By Brian Martell
Who’s on the hook? Businesses should take certain precautions when dealing with customers
By Brian Martell
A report from the bank sat on top of the controller’s desk. It contained
nothing unusual, just the normal debits and credits associated with the
business activity from the main account.
A report from the bank sat on top of the controller’s desk. It contained nothing unusual, just the normal debits and credits associated with the business activity from the main account. But wait: why was it wet and stained with coffee? All the administrative staff could feel the palpable tension in the room. Raised voices, and run-on sentences coloured with profanity and delivered with staccato ramblings left nothing to the imagination of the distressed controller’s agitation.
Nothing is more jarring than having your long held beliefs dumped upside down. In the case above, few instances will prompt that response more than finding out that what you thought was a secure means of receiving payment was in fact a fallacy. Almost every merchant in North America, including B2B , which is the case for most office coffee service (OCS) operators, accepts or uses credit cards. The belief that most of us have (had) was that once a credit card transaction has been accepted by the bank or the service provider and the money is in the merchant’s account, the transaction is legitimate and the money is the merchant’s to keep. The reality is far different than the belief.
Banks and credit card processors have the ability to go back into your account and take back the money that was deposited there if the cardholder objects to the charge or if the card was used under fraudulent circumstances. To underline how much authority they have to do this, the time limit from transaction to payment reversal is 10 months. For the bank or processor, all they are committing to saying is that there is sufficient credit on the card to allow the transaction to go through. The onus is on the merchant to ensure the transaction is not a scam or that the customer is not going to try to reverse the charges. Banks and credit card companies indicate this in the fine print of their service agreements with merchants, and there is very little attempt made by the financial services industry to warn merchants that they are on the hook for all credit card transactions if they are fraudulent. They will not verify any other piece of information given by the merchant.
Credit cards have long been used in the OCS business to guarantee payment, especially for new accounts. It is more likely that this form of payment will be accepted when no credit experience exists with a customer, even with the service fees that are charged. OCS providers need to be careful with new accounts or with their online stores if they use the Internet as a means of marketing their products. The most common form of theft will be credit card fraud, where the “customer” will use a stolen card. So how do merchants protect themselves from credit card fraud if the banks will not? There are several strategies to do so:
Ask for all contact information (address, phone, etc.) and do a reverse lookup on the Internet to verify if the name, address and phone numbers match up. This is more important for Internet sales, unsolicited offers to buy, and pickup orders.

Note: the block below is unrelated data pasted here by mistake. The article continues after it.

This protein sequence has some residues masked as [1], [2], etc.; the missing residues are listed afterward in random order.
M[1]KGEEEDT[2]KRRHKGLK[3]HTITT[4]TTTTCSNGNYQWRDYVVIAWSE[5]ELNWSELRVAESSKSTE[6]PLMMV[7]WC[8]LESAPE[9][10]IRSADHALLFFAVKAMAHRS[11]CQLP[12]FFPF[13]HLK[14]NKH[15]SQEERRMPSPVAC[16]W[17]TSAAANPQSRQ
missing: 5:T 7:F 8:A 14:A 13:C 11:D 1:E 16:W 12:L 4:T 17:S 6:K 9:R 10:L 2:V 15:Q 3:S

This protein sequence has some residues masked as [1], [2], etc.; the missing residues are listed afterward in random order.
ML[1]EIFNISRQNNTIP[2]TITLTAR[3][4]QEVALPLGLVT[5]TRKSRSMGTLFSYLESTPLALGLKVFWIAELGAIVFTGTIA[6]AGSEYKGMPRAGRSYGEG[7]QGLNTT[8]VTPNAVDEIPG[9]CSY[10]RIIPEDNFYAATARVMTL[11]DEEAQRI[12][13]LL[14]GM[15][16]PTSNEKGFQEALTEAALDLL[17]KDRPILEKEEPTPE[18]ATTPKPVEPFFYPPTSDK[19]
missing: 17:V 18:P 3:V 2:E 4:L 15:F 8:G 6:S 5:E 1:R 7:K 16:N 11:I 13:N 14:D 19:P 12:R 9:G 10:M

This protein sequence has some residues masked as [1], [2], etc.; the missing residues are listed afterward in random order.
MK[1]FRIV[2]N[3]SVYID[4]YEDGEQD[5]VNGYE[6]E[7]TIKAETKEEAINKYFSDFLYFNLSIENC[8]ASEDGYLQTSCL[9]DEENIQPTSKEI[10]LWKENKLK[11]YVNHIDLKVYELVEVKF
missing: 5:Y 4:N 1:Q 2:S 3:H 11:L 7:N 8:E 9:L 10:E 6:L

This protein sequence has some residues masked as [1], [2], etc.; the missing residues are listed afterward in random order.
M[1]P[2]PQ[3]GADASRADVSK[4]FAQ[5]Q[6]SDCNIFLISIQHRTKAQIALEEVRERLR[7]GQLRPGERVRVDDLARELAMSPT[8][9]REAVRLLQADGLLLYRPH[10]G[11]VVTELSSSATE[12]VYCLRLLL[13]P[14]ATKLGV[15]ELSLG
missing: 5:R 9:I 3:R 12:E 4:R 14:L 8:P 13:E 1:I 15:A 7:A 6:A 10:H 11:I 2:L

If a customer is paying with a credit card and it is declined and another card is offered, this is a sign that the transaction may be fraudulent. Orders that are “bill to” with a different “ship to” address should be vetted out before being accepted.
Orders placed online or through e-mail where the extension of the e-mail is from a free service have a higher incidence of fraud than those with a company’s e-mail extension. If the e-mail looks like a legitimate company it may still be suspect. The best way to verify it is to type in “www.” in place of the prefix on the address and see if it directs you to a real company or to a site that offers free e-mail domains.
Anyone you do not know who is picking up products from your company should provide a photo ID, which you should scan or photocopy if you have any doubt about the authenticity of the transaction or if it is the first time you are dealing with this customer.
Credit cards are a convenient way of ensuring payment if you are concerned about extending terms, if you do not want to accept cheques from new or one-time customers. They are not a guarantee of payment, even if initially accepted. Cardholders who have been subject to fraud will get their money back, and neither they nor the banks will pay for the theft – you will. The old song Lemon Tree is a metaphor used by a father to warn his son about the aspects of life that appear to be ideal, but in the end leave you empty. In the last stanza before the chorus he says: “A sadder man but wiser now I sing these words to you…”
Brian Martell works at Heritage Coffee as vice-president of sales, and has 21 years of industry experience. Brian has also been the recipient of three prestigious awards: the Don Storey, Stuart Daw, and the Albert DeNovelus Customer Service awards. Questions, comments, feedback, start a dialogue? E-mail him at firstname.lastname@example.org.